Established in 1996 in the basement of an antique store in the city of Blanco, TX — one-hour-drive away from both San Antonio and Austin — by Phillip and Diane Conner, Real Ale Brewing Company is a craft brewery producing nine year-round beers and about half a dozen seasonal offerings. Today, it employs approximately 45 people, produces 58,000 barrels of beer, and has just opened a tasting tap room. Its most popular beer, Firemans #4, can be found on tap pretty much anywhere in Austin, and pretty much no one could have told you it came from Real Ale — one of the main reasons the brewery introduced this week a new identity and packaging system designed by Austin-based The Butler Bros..
The new logo includes three components that are meaningful to the company: the hop, the sprocket, and the characters “TX 96”. The hop pays homage to the previous logo, which consisted of the company name and a simple hop graphic for most of the brewery’s history. The sprocket is a nod to the original tap handle and label of its bestselling year-round beer, Firemans #4. The inclusion of “TX 96” around the new hop/sprocket is a reference to the company’s roots and where they come from.
The old logo was remarkably sad with its droopy hop and poor typography. Like, it would make you want to quit beer because it was so unexcited about being beer. The new logo cranks up the excitement to eleven with a great drawing of a hop inside a sprocket that doesn’t rely on a mono-width execution like all illustrations today but actually has thicks and thins and curves. The “Real Ale” goes for the Western Industrial motif that is popular among craft and microbreweries, which is not a terrible thing and it’s very well executed in this case. Even the same forest green color that was so bland in the old logo is enlivened now.
Craft brewing is one of the most crowded and competitive industries today. Real Ale has been independently brewing for almost two decades, building a diverse line-up of award winning beers. Yet, many beer drinkers identified more with their individual beers than the brewery making them. One beer, Firemans #4, was almost more identifiable than the Real Ale brand itself. Without a packaging system to help beer drinkers see the larger picture brand equity was taking a blow. We collaborated with them to create a new identity and packaging system, collateral materials and a website, all to help make the branding resonate as much as their beer does.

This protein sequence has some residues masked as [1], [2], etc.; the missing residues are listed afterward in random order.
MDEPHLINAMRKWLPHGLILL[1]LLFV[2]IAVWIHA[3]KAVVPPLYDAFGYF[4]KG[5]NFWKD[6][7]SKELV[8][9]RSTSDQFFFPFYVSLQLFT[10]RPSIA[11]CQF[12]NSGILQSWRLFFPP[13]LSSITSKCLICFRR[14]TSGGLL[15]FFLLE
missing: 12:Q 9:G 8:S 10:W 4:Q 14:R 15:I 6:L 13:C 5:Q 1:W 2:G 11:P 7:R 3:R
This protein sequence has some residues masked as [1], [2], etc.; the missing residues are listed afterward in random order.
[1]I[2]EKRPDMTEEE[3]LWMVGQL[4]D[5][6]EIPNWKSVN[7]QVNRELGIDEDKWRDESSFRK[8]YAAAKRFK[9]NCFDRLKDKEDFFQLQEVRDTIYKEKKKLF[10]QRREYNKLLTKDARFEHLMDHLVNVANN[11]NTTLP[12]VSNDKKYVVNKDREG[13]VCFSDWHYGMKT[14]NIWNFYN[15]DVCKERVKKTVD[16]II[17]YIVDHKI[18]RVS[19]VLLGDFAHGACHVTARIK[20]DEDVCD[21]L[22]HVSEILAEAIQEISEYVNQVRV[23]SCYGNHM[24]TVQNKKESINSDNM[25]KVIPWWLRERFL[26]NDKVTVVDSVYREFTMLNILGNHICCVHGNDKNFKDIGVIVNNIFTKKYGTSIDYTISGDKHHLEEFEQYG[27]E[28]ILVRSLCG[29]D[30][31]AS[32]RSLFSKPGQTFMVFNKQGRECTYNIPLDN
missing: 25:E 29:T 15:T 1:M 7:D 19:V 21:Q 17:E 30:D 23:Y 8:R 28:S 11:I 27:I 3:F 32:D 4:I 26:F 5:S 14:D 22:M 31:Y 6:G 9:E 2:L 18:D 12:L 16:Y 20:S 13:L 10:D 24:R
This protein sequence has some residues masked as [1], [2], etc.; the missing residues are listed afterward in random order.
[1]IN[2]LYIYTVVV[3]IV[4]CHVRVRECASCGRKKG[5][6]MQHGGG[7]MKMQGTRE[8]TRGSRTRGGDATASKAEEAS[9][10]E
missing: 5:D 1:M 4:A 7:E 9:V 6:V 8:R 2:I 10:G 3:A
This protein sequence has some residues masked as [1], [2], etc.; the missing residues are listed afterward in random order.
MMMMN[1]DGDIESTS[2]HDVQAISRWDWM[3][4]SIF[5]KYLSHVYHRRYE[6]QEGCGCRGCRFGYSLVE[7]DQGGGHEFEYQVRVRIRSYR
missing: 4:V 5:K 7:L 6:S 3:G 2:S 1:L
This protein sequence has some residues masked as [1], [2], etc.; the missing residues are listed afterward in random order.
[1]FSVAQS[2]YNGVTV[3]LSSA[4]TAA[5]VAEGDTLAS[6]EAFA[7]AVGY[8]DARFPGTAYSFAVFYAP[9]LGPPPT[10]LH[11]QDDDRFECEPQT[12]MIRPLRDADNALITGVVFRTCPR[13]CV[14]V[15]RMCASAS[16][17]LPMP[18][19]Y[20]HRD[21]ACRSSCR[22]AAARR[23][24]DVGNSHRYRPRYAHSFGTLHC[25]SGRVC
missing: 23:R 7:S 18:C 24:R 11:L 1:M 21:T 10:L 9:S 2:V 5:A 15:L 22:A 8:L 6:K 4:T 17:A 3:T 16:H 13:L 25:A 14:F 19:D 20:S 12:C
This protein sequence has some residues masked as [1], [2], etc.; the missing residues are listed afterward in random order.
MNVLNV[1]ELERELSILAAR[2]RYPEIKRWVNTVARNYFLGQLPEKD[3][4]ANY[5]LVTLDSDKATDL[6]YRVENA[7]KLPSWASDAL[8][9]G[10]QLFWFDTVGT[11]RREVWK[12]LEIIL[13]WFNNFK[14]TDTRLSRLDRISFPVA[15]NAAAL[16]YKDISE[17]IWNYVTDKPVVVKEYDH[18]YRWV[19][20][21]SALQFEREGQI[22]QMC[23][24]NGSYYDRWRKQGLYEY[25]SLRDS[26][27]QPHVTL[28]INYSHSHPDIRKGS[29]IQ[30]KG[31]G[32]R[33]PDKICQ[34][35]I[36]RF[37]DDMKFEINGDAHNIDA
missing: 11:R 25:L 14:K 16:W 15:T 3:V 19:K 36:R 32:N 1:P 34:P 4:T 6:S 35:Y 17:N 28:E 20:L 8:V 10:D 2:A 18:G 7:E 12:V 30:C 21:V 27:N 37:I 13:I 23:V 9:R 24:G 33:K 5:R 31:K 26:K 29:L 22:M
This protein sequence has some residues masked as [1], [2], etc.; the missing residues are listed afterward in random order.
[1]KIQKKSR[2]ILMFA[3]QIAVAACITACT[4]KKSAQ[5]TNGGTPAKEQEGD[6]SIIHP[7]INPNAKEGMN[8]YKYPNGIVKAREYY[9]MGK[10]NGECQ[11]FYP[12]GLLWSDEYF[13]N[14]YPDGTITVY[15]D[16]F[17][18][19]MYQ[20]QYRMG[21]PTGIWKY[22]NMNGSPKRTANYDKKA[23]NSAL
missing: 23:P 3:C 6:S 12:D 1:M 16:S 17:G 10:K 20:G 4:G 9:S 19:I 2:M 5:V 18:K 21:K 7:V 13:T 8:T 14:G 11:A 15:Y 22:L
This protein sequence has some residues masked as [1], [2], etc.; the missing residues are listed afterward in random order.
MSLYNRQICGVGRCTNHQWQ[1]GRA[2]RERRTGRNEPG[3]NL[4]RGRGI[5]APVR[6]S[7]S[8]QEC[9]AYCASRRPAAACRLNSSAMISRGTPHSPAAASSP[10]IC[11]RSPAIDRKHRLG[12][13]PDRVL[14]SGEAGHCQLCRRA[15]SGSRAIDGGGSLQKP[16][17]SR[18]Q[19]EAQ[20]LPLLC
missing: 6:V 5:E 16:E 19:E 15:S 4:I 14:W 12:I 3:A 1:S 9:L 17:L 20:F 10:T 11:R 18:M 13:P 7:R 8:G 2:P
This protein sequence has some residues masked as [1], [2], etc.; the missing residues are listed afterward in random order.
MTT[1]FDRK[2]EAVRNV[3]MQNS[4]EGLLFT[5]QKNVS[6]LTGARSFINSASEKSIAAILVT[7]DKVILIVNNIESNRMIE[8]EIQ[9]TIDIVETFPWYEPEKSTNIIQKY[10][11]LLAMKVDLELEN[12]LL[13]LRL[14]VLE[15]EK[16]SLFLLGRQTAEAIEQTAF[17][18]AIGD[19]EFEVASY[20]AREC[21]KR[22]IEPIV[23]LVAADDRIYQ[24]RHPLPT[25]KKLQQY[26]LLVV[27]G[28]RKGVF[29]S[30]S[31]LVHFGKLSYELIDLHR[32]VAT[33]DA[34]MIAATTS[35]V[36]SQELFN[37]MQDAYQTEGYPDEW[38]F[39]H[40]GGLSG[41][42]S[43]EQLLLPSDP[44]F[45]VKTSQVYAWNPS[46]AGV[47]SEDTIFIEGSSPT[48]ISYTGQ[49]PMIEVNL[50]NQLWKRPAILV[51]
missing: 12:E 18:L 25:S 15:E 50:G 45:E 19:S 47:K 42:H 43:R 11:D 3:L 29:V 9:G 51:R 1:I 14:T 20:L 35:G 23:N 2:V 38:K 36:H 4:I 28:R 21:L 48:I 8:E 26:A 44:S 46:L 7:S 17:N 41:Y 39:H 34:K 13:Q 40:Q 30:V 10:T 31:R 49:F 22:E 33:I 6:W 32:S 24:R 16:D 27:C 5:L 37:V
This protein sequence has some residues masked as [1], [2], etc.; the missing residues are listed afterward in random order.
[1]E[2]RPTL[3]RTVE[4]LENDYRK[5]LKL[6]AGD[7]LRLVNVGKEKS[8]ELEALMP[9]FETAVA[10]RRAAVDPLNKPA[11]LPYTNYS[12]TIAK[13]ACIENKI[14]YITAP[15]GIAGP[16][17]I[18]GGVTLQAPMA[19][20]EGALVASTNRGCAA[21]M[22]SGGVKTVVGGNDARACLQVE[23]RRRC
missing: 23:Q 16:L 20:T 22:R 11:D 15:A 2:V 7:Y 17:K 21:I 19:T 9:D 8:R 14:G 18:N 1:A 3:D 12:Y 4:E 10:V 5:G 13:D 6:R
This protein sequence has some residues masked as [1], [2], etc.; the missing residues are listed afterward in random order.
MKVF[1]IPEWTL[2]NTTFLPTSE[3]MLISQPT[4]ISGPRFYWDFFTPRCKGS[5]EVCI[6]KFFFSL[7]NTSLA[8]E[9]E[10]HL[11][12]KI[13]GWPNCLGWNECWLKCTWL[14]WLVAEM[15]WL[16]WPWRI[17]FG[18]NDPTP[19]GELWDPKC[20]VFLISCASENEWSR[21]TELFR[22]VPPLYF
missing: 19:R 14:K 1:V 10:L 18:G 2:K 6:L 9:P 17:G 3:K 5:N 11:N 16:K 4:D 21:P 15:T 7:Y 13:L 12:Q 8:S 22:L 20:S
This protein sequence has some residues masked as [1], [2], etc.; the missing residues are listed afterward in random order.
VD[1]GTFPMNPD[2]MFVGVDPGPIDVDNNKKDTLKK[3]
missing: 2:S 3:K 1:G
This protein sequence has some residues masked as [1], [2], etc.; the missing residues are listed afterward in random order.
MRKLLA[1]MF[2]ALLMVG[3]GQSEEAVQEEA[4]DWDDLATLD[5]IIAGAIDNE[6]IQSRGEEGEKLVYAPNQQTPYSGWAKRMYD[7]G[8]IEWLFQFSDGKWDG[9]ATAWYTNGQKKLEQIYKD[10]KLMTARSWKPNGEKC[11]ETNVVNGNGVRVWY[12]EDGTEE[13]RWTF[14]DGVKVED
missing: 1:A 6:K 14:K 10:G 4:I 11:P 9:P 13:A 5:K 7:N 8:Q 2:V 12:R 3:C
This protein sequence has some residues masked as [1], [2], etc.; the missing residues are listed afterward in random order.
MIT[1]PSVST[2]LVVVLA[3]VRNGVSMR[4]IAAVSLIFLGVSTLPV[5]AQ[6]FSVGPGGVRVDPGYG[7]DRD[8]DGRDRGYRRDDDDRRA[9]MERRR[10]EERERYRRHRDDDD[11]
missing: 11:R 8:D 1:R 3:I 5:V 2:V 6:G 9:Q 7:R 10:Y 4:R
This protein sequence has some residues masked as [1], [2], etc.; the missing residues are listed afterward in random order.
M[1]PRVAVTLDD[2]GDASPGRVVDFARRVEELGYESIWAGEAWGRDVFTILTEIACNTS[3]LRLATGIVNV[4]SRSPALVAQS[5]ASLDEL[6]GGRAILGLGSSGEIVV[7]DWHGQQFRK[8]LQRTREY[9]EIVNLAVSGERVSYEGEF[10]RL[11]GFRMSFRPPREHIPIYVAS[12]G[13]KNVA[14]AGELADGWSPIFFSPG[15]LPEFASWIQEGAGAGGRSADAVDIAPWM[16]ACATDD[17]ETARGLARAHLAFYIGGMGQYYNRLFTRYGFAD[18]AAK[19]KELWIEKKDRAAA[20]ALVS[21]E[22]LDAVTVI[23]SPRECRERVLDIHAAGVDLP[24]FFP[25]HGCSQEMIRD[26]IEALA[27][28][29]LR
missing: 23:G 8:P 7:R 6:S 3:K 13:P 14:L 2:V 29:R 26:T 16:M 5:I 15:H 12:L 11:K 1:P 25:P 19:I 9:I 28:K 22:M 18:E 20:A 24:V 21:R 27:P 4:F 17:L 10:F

“Don’t fu*k with Firemans.” It was the very first thing Real Ale said when we began working together. And why should we? Firemans #4 is one of the most beloved craft beers in Texas. We refined the original label design and brought in the new branding elements to family it with the line.
Their flagship beer, Firemans #4, retained its own logo and has been vastly improved. The bottle breaks just a tad from the rest of the system (see below) but being so widely available and recognized it had to maintain the large sprocket-#4 combo writ large.
We designed packages for 20 different offerings. It’s a system flexible enough to communicate the unique individual characteristics of each beer and cohesive enough to family strongly on store shelves. We also used package to tease up a core brand message, “Only In Texas” a reference to their promise to never sell beer beyond the borders of Texas. Unfiltered. Unpasteurized. Unavailable in 49 states.
The new labels are really great. They are crisp, full of texture, vibrant, and efficiently clear in their designations. Each beer now has its own icon, all in the always pleasant Chuck Anderson style. Although similar, they are not perfectly consistent in execution and some are more effective and attractive (arrowed skull and giant barrel) than others (roadway devil and waterfall). They do bring a playful element to the bottles and 6-packs and is not a common thing to do, so they are definitely welcome.
The neck labels stick out real nice from the 6-packs.
The sun-ray, cross-like pattern is one of my favorite elements from the packaging and it looks particularly good on the 1-color cartons.
Overall, it’s clear that both designer and client had a ball creating this, with a commitment to overhaul every single aspect. Nothing is halfway done here. And while the design is operating within the usual visual confines of craft and microbrewery stylings it’s always a pleasure to see it well done from crown to carton to tap handles.